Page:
Some Facts About the Viscose Lycra Fabric

Viscose production also contributes to the rapid depletion of the world’s forests, which are cleared for pulpwood plantations. And the extraction process wastes around 70% of the tree. Around 30% of rayon and viscose is made from pulp from endangered and ancient forests, causing habitat destruction at real risk to endangered species. Human rights abuses and land grabbing from Indigenous communities are also associated with this practice. These impacts on workers, local communities and the environment are why viscose (including bamboo viscose) was given ‘D’ and ‘E’ scores for sustainability in the Made-By Environmental Benchmark for Fibers.

But bear in mind another key element of sustainability, which is to minimize waste by retaining and re-using. Many of the ecological concerns linked to Viscose Lycra Fabric are heightened by its being a favorite fabric of the fast-fashion industry, where giant companies pressure manufacturers to produce at ever-lower ecological and social standards. This encourages these unsustainable social and environmental practices.

Environmentally sustainable of Viscose?

But with viscose, the arguments are more complex. As plant-based fibers, viscose is not inherently toxic or polluting. But to create it and let it withstand regular wearing and washing, the raw cellulose has to be chemically treated such as with caustic soda, ammonia, acetone, and sulphuric acid, which is then filtered and spun into a fine thread. Campaigners allege that this process releases toxic chemicals into the air and waterways surrounding production plants.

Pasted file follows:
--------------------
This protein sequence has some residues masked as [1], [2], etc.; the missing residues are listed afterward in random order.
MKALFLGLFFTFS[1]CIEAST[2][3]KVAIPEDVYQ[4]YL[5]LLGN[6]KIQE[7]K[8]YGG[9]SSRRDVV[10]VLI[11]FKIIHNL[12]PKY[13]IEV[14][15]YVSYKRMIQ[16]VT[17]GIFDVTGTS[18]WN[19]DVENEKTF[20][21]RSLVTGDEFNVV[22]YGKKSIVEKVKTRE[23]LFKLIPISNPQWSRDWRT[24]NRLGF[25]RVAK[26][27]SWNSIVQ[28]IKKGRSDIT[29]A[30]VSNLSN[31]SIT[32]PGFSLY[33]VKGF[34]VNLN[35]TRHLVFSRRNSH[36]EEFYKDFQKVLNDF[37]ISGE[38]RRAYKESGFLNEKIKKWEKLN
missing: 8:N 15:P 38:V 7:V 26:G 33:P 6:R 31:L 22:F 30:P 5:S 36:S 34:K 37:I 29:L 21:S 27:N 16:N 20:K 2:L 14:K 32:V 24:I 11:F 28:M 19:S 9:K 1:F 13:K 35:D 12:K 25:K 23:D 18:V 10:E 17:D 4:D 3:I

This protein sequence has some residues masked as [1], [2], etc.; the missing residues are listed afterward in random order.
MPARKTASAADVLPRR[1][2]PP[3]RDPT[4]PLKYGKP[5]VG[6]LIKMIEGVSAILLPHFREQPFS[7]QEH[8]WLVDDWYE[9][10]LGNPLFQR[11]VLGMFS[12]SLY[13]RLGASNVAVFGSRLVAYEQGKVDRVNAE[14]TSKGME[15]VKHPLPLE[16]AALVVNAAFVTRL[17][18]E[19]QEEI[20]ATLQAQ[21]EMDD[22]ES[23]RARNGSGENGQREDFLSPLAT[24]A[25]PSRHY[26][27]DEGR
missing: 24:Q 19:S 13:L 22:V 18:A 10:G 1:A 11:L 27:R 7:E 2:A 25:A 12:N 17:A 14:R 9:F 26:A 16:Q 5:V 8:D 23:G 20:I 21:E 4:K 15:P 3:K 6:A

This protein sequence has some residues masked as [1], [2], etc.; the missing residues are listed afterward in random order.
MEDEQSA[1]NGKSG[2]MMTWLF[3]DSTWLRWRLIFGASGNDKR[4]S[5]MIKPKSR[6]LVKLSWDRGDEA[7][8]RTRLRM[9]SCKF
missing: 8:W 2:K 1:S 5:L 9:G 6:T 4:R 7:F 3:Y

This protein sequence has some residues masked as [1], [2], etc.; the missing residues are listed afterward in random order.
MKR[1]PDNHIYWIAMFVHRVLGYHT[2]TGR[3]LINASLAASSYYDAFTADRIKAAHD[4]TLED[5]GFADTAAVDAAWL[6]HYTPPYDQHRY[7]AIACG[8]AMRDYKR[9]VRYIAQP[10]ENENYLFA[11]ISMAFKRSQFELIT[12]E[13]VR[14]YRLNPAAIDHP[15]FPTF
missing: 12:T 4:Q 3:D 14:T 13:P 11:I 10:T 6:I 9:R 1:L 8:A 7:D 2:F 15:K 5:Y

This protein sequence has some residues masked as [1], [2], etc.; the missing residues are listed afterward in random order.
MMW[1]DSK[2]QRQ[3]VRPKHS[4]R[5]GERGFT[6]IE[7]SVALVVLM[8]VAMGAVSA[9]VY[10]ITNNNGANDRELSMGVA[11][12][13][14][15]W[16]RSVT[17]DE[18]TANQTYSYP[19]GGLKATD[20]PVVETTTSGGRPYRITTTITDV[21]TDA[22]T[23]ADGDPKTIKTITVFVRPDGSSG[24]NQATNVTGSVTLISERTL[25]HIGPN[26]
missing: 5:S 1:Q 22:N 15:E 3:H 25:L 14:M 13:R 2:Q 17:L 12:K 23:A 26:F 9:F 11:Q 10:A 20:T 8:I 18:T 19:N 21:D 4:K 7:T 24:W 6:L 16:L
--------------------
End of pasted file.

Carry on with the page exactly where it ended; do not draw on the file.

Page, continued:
Carbon disulphide which is also used is said to have been linked to higher levels of heart disease, birth defects, skin conditions and cancer in textile workers and in those living near viscose factories. We therefore have a fabric from a natural and sustainable source, but made with chemicals. However, manufacturers are making positive efforts to ensure clean production as we strive for a nature-friendly world. Viscose is increasingly manufactured with the Lyocell process that uses N-Methlymorpholine N-oxide as the solvent. This results in less waste, making it more eco-friendly.

Why buy Viscose Lycra Fabric?

There are three main types of customer who choose Viscose Lycra. The first appreciates its hard-wearing and washable qualities as well as its cost-effectiveness, using the fabric in upholstery, garments or soft furnishings that are liable to wear and tear or need regular washing, such as heavy-duty seating, uniforms, children’s clothes, or tablecloths. Another group is those who suffer from a reaction to wool. These customers select Viscose Lycra as a wool-substitute, thanks to its anti-allergenic (or hypoallergenic) properties. In fact a good Viscose and Lycra Fabric can be hard to distinguish at first sight from pure new wool when made into a skirt or kilt. So in many ways poly-viscose is an ideal alternative to wool.

The stuffs of the fibers mingled are combined and made into a reformed state in the blended fabric. If combination is done carefully the good qualities of the fibers are highlighted minimizing the poor abilities. Blending entails acquaintance of both fiber science and art. It enables the operator to produce a flawless fabric for perfect use.

Author: Alan SEO Company

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